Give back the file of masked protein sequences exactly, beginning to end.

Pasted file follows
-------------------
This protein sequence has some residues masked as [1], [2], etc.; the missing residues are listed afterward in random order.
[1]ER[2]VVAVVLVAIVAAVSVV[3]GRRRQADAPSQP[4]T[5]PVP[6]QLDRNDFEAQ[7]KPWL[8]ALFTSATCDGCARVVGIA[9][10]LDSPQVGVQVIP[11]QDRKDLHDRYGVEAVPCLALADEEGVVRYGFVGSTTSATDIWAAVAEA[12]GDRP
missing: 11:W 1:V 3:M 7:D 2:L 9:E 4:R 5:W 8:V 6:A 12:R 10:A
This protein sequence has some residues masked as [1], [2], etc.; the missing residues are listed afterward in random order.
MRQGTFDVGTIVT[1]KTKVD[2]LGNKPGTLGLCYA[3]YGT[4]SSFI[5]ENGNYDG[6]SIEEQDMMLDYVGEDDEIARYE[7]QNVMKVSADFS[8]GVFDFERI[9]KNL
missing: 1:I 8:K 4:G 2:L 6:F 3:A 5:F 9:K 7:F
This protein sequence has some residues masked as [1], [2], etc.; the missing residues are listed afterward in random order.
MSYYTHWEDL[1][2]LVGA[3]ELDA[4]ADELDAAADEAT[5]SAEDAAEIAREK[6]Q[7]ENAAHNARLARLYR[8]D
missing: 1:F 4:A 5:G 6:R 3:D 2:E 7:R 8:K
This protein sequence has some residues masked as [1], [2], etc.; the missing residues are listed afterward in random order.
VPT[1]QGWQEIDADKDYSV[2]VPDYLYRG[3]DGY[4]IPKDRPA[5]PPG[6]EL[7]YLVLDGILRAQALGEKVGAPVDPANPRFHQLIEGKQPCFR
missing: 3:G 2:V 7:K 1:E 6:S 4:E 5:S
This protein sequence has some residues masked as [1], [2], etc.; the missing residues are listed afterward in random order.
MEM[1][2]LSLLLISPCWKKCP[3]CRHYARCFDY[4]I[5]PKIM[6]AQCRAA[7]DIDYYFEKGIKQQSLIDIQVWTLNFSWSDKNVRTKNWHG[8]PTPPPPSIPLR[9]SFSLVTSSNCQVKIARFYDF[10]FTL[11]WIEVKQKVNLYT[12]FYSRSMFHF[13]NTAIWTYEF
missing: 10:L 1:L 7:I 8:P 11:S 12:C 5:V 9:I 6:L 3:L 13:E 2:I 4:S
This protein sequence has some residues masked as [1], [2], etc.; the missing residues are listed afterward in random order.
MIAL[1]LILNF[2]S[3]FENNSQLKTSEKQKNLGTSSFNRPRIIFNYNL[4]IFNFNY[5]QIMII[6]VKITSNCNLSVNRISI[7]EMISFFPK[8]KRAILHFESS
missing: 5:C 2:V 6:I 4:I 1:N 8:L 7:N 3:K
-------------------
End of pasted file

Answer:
This protein sequence has some residues masked as [1], [2], etc.; the missing residues are listed afterward in random order.
[1]ER[2]VVAVVLVAIVAAVSVV[3]GRRRQADAPSQP[4]T[5]PVP[6]QLDRNDFEAQ[7]KPWL[8]ALFTSATCDGCARVVGIA[9][10]LDSPQVGVQVIP[11]QDRKDLHDRYGVEAVPCLALADEEGVVRYGFVGSTTSATDIWAAVAEA[12]GDRP
missing: 11:W 1:V 3:M 7:D 2:L 9:E 4:R 5:W 8:V 6:A 12:R 10:A
This protein sequence has some residues masked as [1], [2], etc.; the missing residues are listed afterward in random order.
MRQGTFDVGTIVT[1]KTKVD[2]LGNKPGTLGLCYA[3]YGT[4]SSFI[5]ENGNYDG[6]SIEEQDMMLDYVGEDDEIARYE[7]QNVMKVSADFS[8]GVFDFERI[9]KNL
missing: 1:I 8:K 4:G 2:L 6:F 3:A 5:F 9:K 7:F
This protein sequence has some residues masked as [1], [2], etc.; the missing residues are listed afterward in random order.
MSYYTHWEDL[1][2]LVGA[3]ELDA[4]ADELDAAADEAT[5]SAEDAAEIAREK[6]Q[7]ENAAHNARLARLYR[8]D
missing: 1:F 4:A 5:G 6:R 3:D 2:E 7:R 8:K
This protein sequence has some residues masked as [1], [2], etc.; the missing residues are listed afterward in random order.
VPT[1]QGWQEIDADKDYSV[2]VPDYLYRG[3]DGY[4]IPKDRPA[5]PPG[6]EL[7]YLVLDGILRAQALGEKVGAPVDPANPRFHQLIEGKQPCFR
missing: 3:G 2:V 7:K 1:E 6:S 4:E 5:S
This protein sequence has some residues masked as [1], [2], etc.; the missing residues are listed afterward in random order.
MEM[1][2]LSLLLISPCWKKCP[3]CRHYARCFDY[4]I[5]PKIM[6]AQCRAA[7]DIDYYFEKGIKQQSLIDIQVWTLNFSWSDKNVRTKNWHG[8]PTPPPPSIPLR[9]SFSLVTSSNCQVKIARFYDF[10]FTL[11]WIEVKQKVNLYT[12]FYSRSMFHF[13]NTAIWTYEF
missing: 10:L 1:L 7:I 8:P 11:S 12:C 5:V 9:I 6:L 3:L 13:E 2:I 4:S
This protein sequence has some residues masked as [1], [2], etc.; the missing residues are listed afterward in random order.
MIAL[1]LILNF[2]S[3]FENNSQLKTSEKQKNLGTSSFNRPRIIFNYNL[4]IFNFNY[5]QIMII[6]VKITSNCNLSVNRISI[7]EMISFFPK[8]KRAILHFESS
missing: 5:C 2:V 6:I 4:I 1:N 8:L 7:N 3:K